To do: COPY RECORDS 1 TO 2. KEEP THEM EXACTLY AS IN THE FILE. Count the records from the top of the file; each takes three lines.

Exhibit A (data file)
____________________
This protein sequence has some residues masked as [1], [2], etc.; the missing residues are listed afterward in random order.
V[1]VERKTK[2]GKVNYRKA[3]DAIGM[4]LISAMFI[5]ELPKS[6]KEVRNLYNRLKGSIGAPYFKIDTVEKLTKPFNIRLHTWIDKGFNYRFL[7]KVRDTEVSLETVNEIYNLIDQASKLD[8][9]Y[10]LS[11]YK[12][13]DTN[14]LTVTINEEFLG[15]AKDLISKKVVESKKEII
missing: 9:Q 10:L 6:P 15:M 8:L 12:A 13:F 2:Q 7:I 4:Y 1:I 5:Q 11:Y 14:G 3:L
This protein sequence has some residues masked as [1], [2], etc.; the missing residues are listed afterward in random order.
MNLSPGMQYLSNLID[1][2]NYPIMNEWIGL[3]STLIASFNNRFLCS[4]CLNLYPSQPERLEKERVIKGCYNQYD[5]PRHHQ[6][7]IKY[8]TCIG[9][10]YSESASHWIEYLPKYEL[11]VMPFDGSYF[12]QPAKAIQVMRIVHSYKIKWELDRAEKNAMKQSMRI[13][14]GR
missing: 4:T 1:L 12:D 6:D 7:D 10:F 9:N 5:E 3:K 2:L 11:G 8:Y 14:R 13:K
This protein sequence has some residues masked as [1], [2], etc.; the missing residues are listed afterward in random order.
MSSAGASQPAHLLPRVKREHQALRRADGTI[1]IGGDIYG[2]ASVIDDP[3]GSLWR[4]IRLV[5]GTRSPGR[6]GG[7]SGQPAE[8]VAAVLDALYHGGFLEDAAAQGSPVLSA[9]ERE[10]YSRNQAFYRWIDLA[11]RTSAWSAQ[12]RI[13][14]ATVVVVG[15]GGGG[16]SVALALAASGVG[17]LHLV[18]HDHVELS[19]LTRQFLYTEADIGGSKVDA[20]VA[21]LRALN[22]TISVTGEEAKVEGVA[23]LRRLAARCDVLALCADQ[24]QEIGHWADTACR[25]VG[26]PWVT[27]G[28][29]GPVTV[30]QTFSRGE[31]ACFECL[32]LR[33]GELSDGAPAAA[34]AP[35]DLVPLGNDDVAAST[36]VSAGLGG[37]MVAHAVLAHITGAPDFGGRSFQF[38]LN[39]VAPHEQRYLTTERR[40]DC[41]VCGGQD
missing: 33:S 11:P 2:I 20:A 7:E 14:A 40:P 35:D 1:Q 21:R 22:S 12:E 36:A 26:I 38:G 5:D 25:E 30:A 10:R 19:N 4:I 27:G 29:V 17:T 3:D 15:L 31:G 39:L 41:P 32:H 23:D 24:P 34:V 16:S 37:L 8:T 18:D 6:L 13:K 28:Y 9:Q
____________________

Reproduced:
This protein sequence has some residues masked as [1], [2], etc.; the missing residues are listed afterward in random order.
V[1]VERKTK[2]GKVNYRKA[3]DAIGM[4]LISAMFI[5]ELPKS[6]KEVRNLYNRLKGSIGAPYFKIDTVEKLTKPFNIRLHTWIDKGFNYRFL[7]KVRDTEVSLETVNEIYNLIDQASKLD[8][9]Y[10]LS[11]YK[12][13]DTN[14]LTVTINEEFLG[15]AKDLISKKVVESKKEII
missing: 9:Q 10:L 6:P 15:M 8:L 12:A 13:F 2:Q 7:I 4:Y 1:I 5:Q 11:Y 14:G 3:L
This protein sequence has some residues masked as [1], [2], etc.; the missing residues are listed afterward in random order.
MNLSPGMQYLSNLID[1][2]NYPIMNEWIGL[3]STLIASFNNRFLCS[4]CLNLYPSQPERLEKERVIKGCYNQYD[5]PRHHQ[6][7]IKY[8]TCIG[9][10]YSESASHWIEYLPKYEL[11]VMPFDGSYF[12]QPAKAIQVMRIVHSYKIKWELDRAEKNAMKQSMRI[13][14]GR
missing: 4:T 1:L 12:D 6:D 7:D 10:F 9:N 5:E 3:K 2:L 11:G 8:Y 14:R 13:K